I ask the senator from California, again: you believe, you said "once the

baby comes home." Obviously, you don't mean they have to take the baby out

of the hospital for it to be protected by the Constitution. Once the baby is separated from the mother, you would agree -- completely separated from the mother -- you would agree that baby is entitled to constitutional protection?

Boxer: I will tell you why I don't want to engage in this. You did the same conversation with a colleague of mine, and I never saw such a twisting of his remarks. [Editor’s note: See Nov. 14, 1996 NRL News, page 24, for transcript of an exchange between Santorum and Senator Russ Feingold (D-Wi.).]

Santorum: Well, be clear, then. Let's be clear.

Boxer: I am going to be very clear when I get the floor. What you are trying to do is take away the rights of women and their families and their doctors to have a procedure. And now you are trying to turn the question into, "When does life begin?" I will talk about that on my own time.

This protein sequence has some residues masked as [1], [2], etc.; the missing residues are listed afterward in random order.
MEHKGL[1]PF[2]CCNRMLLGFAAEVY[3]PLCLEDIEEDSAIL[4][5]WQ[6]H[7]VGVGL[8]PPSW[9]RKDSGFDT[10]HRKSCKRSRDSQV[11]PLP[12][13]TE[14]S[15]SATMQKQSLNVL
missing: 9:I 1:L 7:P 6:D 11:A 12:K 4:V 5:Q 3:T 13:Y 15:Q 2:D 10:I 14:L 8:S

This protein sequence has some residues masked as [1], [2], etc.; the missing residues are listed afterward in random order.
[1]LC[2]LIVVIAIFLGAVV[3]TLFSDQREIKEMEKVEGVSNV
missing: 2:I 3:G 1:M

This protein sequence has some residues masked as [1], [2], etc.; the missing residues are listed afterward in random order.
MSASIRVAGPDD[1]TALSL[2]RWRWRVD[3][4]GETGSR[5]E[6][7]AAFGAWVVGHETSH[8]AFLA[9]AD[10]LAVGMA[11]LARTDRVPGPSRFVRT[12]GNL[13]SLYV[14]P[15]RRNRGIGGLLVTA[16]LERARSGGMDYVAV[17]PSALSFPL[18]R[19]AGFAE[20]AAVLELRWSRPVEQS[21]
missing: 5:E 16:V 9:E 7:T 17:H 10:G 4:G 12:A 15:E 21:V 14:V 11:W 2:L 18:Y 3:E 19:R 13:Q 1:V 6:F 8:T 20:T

Santorum: What I am trying to do is get an answer from the senator from California as to where you would draw the line? Because that really is the important part of this debate.

Boxer: I will repeat. I will repeat, since the senator has asked me a question – I am answering the question I have been posed by the senator. And the answer to the question is, I stand by Roe v. Wade. I stand by it. I hope we have a chance to vote on it. It is very clear, Roe v. Wade. That is what I stand by. My friend doesn't.

Santorum: Are you suggesting Roe v. Wade covered the issue of a baby in the process of being born?

Boxer: I am saying what Roe v. Wade says is, that in the early stages of a pregnancy, a woman has the right to choose. In the later stages, the states have the right, yes, to come in and restrict. I support those restrictions, as long as two things happen: They respect the life of the mother and the health of the mother.

Santorum: I understand that.

Boxer: That is where I stand. And no matter how you try to twist it, that is where I stand.

Santorum: I would say to the senator from California, I am not twisting anything. I am simply asking a very straightforward question. There is no hidden question here. The question is --

Boxer: I will answer it again.